Mental Ward

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MiPhone

Well, I've done it now. Gone and enlisted in the iPhone army. Seeing as how I'm a buck private, much of this may be old news. Still, I'm excited about it, and wanted to pass that excitement along for those of you considering joining Steve's Army.

I used to have a Cingular 8525, but found it to be less than ideal. As a texting device, it was fabulous. The problem is that I'm not a texting addict, like my daughter; I believe she'd give up air before texting. I'm old-fashioned, I guess -- I like calling and talking to people. You know, that whole wacky "interaction" thing.

One of the things I really wanted was the ability to surf the Internet. In that regard, the 8525 was, like most Windows Mobile devices, a letdown. Most mobile-enabled versions of Web sites are lame in the extreme. Almost no graphics, lousy navigation, and nothing but the most popular stories are what you get with the majority of them -- and that's from the ones that actually have a mobile version of the site available. The ones that don't are pretty much useless for cellphone browsing. That included most of the ones I like to visit. So, after paying for the unlimited data plan for a few months, I killed it, since I wasn't using the Internet functionality.

In addition, the 8525 is bulky and heavy, the cellphone equivalent of lugging around a 60-pound pack. It did have a number of features I liked, including a mobile version of the Office suite. On the whole, though, I didn't use many of its capabilities. Essentially, it was just a phone for me. If I wanted just a phone, I would much rather use my old Razor.

So last week I took the plunge, and got a black 16GB iPhone from my local AT&T store. Since then, it's been my near-constant companion. Here's what I like about it:

-- GPS. It's hard to quantify the value of GPS. I used it to direct the kids and me out to a Barnes & Noble bookstore Saturday. It worked flawlessly, even without the turn-by-turn directions you'll get on a Garmin or TomTom (and that ability is undoubtedly on the way). And yesterday, on the way to Gettysburg, I found every McDonald's on the way simply by typing the company name in the search field. Again, this is no big deal for many of you used to GPS on a daily basis; for me, it's a revelation of historic proportions (yes, I know I sound like a fanboy. Hard not to, in your first few iPhone days). It also means I have no need of a separate GPS.

-- Full Safari Web browser. Absolutely fantastic stuff. I can view every Web site as it was meant to be viewed. Some sites, like ESPN and Google, have iPhone-tuned sites; even better. But those that don't are still eminently usable. I discovered that my little town in north-central Maryland does not yet have 3G (d'oh!), but I was told that it's coming soon, possibly as early as next month. When that happens, I'll rejoice, but for now, Edge is good enough (and I'm quickly learning where the wi-fi spots are in my area). It may take longer to load than 3G, but at least I'll see each site as it was meant to be seen.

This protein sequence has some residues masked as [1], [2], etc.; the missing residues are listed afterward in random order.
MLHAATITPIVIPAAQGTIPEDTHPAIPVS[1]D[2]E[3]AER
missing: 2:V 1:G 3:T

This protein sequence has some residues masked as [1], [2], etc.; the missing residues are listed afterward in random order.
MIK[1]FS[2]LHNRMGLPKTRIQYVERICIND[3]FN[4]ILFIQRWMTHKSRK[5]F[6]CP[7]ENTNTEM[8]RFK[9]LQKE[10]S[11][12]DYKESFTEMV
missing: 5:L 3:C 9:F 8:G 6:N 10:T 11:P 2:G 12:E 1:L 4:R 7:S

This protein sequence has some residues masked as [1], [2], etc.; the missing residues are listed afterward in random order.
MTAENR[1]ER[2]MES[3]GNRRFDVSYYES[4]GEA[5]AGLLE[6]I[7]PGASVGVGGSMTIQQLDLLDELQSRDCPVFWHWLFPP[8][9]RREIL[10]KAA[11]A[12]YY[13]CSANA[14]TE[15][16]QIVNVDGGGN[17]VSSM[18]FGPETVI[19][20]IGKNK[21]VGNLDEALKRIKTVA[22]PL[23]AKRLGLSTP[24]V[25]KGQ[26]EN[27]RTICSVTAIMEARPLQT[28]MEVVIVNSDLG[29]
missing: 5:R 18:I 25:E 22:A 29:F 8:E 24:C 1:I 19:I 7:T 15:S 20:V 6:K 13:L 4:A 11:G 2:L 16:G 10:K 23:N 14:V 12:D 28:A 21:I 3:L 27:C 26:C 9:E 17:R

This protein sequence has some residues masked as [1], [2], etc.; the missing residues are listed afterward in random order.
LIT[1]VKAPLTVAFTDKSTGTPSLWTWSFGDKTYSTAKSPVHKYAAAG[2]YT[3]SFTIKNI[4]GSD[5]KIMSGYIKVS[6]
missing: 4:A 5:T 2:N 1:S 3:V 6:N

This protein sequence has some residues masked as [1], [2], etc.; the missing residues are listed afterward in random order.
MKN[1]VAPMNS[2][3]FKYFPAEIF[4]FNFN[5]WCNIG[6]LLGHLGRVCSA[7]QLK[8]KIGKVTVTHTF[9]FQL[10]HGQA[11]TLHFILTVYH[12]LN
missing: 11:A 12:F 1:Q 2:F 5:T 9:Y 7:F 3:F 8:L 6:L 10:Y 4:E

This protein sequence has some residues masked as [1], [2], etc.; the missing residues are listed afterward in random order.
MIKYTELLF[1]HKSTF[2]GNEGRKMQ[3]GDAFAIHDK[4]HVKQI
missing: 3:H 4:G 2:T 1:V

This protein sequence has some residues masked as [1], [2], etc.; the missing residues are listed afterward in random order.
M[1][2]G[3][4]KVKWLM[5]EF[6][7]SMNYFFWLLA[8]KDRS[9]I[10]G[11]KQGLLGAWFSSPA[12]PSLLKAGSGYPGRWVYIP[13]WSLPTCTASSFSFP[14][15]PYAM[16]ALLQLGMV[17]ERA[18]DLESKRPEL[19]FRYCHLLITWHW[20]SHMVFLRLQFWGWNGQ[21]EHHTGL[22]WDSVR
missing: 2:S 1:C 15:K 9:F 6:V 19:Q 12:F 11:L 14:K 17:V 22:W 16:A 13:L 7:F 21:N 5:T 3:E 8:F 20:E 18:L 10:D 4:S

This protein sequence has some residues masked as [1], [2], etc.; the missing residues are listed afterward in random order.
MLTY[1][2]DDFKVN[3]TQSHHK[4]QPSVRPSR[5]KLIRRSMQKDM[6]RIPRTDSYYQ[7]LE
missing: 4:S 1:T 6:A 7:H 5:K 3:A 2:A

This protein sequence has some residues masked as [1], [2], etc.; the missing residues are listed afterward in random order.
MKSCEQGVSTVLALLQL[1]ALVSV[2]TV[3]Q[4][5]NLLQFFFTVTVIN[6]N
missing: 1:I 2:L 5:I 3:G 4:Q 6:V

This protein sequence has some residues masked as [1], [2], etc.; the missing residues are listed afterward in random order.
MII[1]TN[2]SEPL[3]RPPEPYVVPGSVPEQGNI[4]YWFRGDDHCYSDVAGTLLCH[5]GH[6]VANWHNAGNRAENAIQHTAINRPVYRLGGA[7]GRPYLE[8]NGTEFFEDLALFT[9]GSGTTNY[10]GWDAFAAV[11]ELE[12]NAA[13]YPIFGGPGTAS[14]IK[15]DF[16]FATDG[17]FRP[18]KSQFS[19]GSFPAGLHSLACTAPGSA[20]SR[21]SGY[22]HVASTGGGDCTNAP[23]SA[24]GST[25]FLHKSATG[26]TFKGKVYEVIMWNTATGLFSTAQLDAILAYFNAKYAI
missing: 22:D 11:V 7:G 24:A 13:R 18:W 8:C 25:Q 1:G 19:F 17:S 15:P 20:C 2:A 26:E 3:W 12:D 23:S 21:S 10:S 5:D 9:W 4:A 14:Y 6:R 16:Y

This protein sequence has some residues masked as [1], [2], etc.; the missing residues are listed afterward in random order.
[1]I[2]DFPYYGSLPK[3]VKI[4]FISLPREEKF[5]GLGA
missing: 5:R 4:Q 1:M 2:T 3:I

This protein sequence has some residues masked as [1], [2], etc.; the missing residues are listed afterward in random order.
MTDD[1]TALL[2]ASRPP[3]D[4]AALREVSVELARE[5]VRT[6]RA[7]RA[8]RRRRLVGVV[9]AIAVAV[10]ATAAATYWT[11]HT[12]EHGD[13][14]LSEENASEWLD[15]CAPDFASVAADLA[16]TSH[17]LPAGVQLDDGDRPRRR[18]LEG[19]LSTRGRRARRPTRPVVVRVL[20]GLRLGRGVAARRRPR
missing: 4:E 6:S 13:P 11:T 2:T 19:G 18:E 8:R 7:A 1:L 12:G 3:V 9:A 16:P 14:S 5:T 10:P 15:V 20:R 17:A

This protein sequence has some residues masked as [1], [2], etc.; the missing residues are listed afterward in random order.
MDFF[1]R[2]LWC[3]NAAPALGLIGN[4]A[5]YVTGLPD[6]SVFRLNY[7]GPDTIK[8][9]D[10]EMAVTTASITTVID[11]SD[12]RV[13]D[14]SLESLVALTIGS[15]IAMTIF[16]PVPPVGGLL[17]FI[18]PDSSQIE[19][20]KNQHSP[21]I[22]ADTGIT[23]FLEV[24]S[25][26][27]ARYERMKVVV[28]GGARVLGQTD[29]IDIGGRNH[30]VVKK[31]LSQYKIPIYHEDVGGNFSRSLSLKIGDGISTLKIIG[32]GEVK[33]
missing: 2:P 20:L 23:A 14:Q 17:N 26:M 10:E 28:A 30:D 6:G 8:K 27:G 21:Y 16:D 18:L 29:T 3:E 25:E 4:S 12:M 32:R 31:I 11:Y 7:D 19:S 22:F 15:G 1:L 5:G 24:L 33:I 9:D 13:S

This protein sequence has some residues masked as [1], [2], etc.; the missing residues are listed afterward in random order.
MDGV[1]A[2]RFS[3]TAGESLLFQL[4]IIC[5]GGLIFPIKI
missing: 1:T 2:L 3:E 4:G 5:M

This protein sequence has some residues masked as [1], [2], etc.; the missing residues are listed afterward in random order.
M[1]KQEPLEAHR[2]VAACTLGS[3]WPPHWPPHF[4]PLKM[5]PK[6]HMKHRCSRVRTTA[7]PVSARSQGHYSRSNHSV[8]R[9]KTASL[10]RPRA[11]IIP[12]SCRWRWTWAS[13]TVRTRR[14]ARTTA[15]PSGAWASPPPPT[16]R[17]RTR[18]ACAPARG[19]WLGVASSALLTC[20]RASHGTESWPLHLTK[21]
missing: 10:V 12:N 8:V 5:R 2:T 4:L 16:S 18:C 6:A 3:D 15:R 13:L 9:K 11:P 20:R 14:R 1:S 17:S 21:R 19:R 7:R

-- App Store. Is there any doubt that this is the future of smartphones? So far I've downloaded 11 apps, a mixture of productivity, games, fitness and news apps. My personal favorites:

  • Scrabble (the best game of all time for editors/writers). Works flawlessly. But the "average" setting for a computer opponent means makes it feel like you're playing against William F. Buckley -- it seemingly knows every word in the dictionary. I downgraded to an "easy" opponent.
  • FileMagnet. This program transfers programs between a Mac and the phone.
  • RunKeeper. Using the GPS function, RunKeeper tracks your time, pace and distance. Then, when your run (or bike ride) is over, just hit "Save" and your workout data is sent to RunKeeper's Web site, where it not only shows you that information, but provides a map showing your route. Very impressive.
  • Cro-Mag Rally. I'm not a big fan of video games; for whatever reason, I've just never been able to stick with one for long (except Microsoft Flight Simulator, but that's probably because I'm a private pilot). Cro-Mag is a standard race game, with a cool twist: you tilt the iPhone around to steer. It's like using a Wii in that regard, and really ramps up the fun. And, given the small screen size, it doesn't make me nauseous the way my kids' PS2 does.

There are literally thousands of apps available now, and more coming on board seemingly hourly. And they aren't, for the most part, expensive (of course, they do add up. Remember when you first started using iTunes, and you thought "Hey, this is cheap!" Then you looked at your store receipt a week later and realized you'd downloaded $200 worth of songs, a buck at a time? It's insidious.) This makes the iPhone a platform (yeah, a closed one, but as of now there are no lack of developers, it seems), expanding its usefulness a hundred times over a Razor or BlackBerry.

One other thing I really like about it: I use reading glasses, and it was very hard to see the phone numbers to dial on my 8525 without the glasses. The iPhone's buttons are huge and easily readable without my glasses. A small, but for someone like me with old eyes, important hidden advantage.

And, of course, it's an iPod, too. Believe it or not, the first one I've ever owned (not sure I should even admit that; but hey, we're all friends here, right?).

What do I not like about it? I'll get back to you.

Posted by Keith Ward on 09/02/2008 at 12:48 PM


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